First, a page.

For more than 70 years, jewels used to fill the African mahogany cases lining Sapphire's walls. The dark wooden cabinets remain, although they now brim with more than 40 kinds of vodka, Tennessee and Kentucky whiskeys, and rums from Central and South America. Sapphire may no longer drape its customers in precious gemstones, but it does aim to preserve the sense of elegant refinement that characterized the historic building for decades.
This commitment is readily apparent in the menu of upscale southern cuisine, which includes Tennessee cheeses from Sweetwater Farms, bacon and ham from nearby Benton's, and seasonal produce from local farms. These ingredients appear throughout the selection of regionally inspired dishes. Some dishes, such as the Louisiana-crawfish-stuffed hushpuppies with cajun remoulade, assertively announce their southern roots, whereas others show a bit more restraint, such as beef-tenderloin medallions, which arrive with a simple southern succotash.
On Thursday through Saturday evenings, the elegant environment in the long, narrow room becomes livelier as the night progresses and DJs begin their sets. Upbeat rhythms echo off the high ceilings and the vintage mahogany woodwork while patrons enjoy one of the martinis that earned Sapphire a spot on Metro Pulse's Best of Knoxville 2012 list.
The multiple YMCA locations in metropolitan Chattanooga serve more than 37,000 members a year and fulfill the mission of uniting guests regardless of gender, age, faith, background, abilities, or income. Founded in London in 1844, the YMCA spread to its Chattanooga home in 1871 and continues to operate with help from local community volunteers as stalwart as I Love Lucy syndicators. Each location caters to the needs of children, teens, seniors, and families with afterschool programs and fitness-based activities. Cardio machines pump hearts, racquetball courts host fun competitions, and pools allow goggles to fulfill their original purpose: snapping the face with their elastic band to make a diver jump off the blocks faster. A sauna and steam room heat clients up after they cool down in the pools, and parents can drop their young children off at the nursery before participating in group fitness classes.
You can squeeze a lot of jokes into a decade—and even more into two. The masterminds behind Side Splitters use more than 20 years of experience in the comedy industry to create rich experiences for audiences and comics alike. A jam-packed roster of performers with credits as impressive as Saturday Night Live, The Late Show with David Letterman, and Comedy Central file onto the Knoxville club's stage to explain in great detail exactly how the audience's refrigerator is running and what they might wish to do in order to catch it. Regular open-mic nights let budding and established stand-ups hone their skills and sets, and a menu filled with drinks, sandwiches, and snacks provides visitors on both sides of the mic with sustenance.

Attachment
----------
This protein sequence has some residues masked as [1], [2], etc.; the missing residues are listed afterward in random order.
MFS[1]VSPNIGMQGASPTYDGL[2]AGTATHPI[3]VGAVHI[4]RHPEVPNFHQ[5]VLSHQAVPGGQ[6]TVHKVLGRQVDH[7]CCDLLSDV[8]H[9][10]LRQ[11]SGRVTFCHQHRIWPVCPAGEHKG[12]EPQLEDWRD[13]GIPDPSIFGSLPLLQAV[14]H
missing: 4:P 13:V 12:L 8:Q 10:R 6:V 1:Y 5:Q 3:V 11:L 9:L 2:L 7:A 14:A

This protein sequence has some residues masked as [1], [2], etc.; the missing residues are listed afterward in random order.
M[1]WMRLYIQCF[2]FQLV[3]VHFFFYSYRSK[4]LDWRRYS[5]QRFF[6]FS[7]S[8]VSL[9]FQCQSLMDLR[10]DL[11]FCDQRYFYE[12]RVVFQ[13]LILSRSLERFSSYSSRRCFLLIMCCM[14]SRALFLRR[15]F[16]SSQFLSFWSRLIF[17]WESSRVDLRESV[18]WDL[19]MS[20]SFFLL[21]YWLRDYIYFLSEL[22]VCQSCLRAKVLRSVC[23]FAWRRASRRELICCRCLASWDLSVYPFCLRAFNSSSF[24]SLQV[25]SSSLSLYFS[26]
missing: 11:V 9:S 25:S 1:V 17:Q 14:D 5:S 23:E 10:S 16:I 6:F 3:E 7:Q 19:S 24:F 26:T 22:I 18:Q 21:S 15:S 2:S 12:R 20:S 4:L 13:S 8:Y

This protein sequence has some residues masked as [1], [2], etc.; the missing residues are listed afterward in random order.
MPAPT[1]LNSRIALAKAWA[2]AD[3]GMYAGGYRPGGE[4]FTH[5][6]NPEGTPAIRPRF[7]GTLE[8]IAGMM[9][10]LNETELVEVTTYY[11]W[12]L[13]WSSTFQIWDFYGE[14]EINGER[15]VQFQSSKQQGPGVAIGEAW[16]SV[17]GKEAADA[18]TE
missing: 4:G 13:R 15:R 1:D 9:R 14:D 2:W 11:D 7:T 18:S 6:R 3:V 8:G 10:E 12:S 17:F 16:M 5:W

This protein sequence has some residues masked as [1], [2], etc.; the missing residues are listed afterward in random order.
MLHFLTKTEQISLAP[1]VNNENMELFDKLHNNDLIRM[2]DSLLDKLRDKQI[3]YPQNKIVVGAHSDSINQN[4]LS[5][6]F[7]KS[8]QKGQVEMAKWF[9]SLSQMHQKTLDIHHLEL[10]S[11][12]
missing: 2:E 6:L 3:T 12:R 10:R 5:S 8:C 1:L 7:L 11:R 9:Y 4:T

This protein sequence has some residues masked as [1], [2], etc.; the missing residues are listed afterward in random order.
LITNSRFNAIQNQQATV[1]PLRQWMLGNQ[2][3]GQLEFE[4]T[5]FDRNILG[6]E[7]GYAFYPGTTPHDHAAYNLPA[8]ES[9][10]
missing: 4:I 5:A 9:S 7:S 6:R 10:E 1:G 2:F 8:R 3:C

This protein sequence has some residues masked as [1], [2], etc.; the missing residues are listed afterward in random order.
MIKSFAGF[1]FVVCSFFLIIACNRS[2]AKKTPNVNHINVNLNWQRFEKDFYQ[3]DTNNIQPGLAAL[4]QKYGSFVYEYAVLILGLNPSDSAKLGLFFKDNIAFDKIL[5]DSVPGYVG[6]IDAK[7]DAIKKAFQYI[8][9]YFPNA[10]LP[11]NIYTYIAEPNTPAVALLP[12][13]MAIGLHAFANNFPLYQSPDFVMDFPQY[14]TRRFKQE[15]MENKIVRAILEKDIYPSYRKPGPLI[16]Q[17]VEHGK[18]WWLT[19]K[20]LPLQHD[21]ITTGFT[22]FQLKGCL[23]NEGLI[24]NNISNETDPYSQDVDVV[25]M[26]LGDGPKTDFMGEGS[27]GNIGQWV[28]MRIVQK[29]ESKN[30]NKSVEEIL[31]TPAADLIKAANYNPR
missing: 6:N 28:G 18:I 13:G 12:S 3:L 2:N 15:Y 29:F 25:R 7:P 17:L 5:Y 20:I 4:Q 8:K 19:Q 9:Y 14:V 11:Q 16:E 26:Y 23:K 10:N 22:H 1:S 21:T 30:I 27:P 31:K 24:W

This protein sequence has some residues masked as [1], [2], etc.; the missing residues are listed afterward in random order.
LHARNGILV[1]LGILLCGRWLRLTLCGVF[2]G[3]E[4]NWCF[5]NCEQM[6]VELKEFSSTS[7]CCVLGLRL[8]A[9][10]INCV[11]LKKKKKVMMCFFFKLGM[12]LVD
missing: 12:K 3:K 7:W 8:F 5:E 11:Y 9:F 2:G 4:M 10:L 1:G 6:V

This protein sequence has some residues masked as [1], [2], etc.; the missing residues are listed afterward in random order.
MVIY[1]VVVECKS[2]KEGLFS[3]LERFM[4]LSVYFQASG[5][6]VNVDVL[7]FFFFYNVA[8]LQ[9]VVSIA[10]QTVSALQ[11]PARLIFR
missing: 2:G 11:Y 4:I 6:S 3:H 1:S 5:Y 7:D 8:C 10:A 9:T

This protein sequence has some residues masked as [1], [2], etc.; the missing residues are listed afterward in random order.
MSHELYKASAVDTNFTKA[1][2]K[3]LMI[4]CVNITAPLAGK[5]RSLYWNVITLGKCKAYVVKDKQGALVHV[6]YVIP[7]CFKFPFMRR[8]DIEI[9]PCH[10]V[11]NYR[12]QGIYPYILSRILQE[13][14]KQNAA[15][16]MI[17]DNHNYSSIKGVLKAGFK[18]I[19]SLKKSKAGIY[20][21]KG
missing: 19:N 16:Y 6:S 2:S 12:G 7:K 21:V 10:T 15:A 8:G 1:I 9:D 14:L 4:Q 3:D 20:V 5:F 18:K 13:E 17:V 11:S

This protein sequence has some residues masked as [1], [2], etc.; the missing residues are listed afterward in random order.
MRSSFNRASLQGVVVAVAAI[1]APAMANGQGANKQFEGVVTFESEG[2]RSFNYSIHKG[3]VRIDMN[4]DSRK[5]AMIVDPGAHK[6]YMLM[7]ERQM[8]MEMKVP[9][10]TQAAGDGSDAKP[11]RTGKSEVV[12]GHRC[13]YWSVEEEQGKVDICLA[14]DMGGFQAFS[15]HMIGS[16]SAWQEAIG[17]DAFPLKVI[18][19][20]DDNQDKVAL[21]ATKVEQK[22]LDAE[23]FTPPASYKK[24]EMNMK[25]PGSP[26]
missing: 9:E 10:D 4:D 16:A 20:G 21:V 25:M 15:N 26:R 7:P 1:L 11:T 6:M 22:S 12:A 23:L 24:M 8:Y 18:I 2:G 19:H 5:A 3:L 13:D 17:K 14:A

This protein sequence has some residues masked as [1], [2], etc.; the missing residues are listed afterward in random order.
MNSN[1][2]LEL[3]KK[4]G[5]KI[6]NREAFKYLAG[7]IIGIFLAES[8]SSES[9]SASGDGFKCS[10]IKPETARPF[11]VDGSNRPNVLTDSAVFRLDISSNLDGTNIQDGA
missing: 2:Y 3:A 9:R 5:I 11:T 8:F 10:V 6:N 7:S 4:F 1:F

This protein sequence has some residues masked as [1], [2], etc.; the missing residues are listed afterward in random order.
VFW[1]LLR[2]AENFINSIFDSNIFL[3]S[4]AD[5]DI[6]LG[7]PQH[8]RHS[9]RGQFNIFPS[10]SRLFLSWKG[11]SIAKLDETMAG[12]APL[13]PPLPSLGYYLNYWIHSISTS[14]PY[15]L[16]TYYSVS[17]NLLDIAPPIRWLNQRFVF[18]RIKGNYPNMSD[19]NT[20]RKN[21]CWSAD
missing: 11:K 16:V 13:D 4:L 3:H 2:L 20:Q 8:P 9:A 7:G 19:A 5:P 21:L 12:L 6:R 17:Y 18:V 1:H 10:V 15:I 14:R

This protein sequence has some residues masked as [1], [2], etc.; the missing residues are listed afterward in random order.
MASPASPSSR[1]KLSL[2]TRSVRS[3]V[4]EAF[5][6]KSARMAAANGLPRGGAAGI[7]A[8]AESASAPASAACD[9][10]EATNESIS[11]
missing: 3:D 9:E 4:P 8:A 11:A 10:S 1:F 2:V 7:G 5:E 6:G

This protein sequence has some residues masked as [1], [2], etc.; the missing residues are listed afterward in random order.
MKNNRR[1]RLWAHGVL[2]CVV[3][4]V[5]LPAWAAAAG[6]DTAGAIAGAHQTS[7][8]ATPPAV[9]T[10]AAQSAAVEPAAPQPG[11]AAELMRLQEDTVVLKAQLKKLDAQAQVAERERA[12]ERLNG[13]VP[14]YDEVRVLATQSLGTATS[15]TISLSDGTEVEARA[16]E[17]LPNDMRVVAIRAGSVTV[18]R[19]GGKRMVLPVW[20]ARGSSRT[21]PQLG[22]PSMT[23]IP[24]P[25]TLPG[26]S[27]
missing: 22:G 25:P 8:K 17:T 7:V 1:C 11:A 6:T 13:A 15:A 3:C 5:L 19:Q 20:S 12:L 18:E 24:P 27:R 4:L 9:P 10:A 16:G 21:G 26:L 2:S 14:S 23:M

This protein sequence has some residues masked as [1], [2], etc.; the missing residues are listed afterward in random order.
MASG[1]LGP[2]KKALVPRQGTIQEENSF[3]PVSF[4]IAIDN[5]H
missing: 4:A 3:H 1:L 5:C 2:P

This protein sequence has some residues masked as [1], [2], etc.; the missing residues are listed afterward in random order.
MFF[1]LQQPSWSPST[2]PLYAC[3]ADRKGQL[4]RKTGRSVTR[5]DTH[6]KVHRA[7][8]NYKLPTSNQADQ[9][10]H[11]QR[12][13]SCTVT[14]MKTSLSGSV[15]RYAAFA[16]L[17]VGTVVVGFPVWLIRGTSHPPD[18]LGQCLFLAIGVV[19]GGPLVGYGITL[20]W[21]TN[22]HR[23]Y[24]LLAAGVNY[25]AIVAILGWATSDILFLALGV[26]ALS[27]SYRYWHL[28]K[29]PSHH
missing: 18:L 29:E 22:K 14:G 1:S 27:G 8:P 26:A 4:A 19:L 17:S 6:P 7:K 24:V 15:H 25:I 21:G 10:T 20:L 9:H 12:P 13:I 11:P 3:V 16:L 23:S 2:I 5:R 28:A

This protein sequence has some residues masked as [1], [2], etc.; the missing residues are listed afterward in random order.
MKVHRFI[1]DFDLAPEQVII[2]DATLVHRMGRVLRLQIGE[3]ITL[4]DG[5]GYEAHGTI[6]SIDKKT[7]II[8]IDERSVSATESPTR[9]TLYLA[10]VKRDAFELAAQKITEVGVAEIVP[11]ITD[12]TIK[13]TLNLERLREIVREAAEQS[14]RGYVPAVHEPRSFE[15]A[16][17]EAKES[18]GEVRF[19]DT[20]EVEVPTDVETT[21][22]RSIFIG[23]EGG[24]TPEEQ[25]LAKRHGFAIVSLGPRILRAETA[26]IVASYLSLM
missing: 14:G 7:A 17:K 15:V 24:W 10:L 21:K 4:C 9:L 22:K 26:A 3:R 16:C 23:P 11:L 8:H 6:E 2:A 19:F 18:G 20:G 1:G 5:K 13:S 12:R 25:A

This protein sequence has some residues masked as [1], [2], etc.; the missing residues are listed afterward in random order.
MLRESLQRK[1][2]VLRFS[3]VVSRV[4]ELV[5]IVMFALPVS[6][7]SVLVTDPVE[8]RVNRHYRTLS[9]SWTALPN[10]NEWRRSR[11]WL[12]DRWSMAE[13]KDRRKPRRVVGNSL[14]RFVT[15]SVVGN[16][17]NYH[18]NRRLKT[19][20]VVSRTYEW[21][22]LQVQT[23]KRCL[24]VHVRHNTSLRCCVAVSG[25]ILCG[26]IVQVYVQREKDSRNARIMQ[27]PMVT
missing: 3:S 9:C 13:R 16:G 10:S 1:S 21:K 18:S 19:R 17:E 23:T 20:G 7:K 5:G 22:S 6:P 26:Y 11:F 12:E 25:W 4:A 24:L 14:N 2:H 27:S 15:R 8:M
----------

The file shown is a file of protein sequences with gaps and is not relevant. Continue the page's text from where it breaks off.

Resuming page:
The Knoxville Jazz Orchestra's 17-piece big band—a medley of brass, bass, piano, and drums—aims to spread jazz like an infectious case of the cooties. Dozens of local concerts and festivals throughout the US and Europe have benefited from their playing, and four CDs have made it so fans can bring the magic home. To add zest to their stew of performances and bring new voices to the area, the ensemble also hosts regular guest artists, including world-renowned soloists. And the group further instills appreciation with a "Jazz in Schools" initiative and a free, annual "Jazz on the Square" concert that lets audiences take in the music in the open air.
At Old City Entertainment Venue, revelers sip stylish libations, dine on gourmet snacks, and find time to dance amidst rustic brick walls and creative lighting. Patrons savor cocktails such as the Caribbean Bliss or 007 martini ($9) and absorb glasses of the signature sangria ($4). Bottles of wine ($16+), like lonely chefs, find their matches on a menu of sophisticated snacks such as the Four Cheese flat bread pizza with asiago, jack, feta, and mozzarella ($6.50). The roasted corn and feta salsa with blue corn tortilla chips or pita bread ($5) makes a colorful nosh, and the chocolate plate poses desserters with a threefold choice of blends, selected from dark, milk, strawberry-drenching, and sun-blotting chocolates ($14). Thursday through Saturday, the dance floor comes to life as kinetic lighting ricochets off brick archways and hanging curtains, sealing meals with bumping beats and good vibes.
The Bijou’s origins stretch back through American history, but it didn’t become a theater until relatively recently: 1908. For nearly a century prior to its dramaturgical reinvention, the building was a high-class hotel that housed high-ranking military commanders, influential civic leaders, and even President Andrew Jackson for a spell in 1819. When General Ambrose Burnside took the town of Knoxville during the Civil War, the hotel was converted into a hospital, makeshift war room, and oil-wrestling arena for Generals William Sherman and Phil Sheridan. The latter portion of the 19th century showed the building more favor, and during the lavish 1870s another president—Rutherford B. Hayes—paid call, and delivered a speech from the hotel’s balcony.
The early 1900s saw the hotel’s biggest renovation to date when it was purchased and upgraded by the Auditorium Company. The newly rechristened Bijou Theatre opened to a sellout crowd, and was a major outlet for vaudeville from 1913 to 1926. Hard times began to pile up soon afterward, and the lapsed theater would have been demolished in 1975 were it not for its eleventh-hour listing on the National Historic Record. Since its most recent renovation in 2006, the stage has hosted pop stars and musical blockbusters.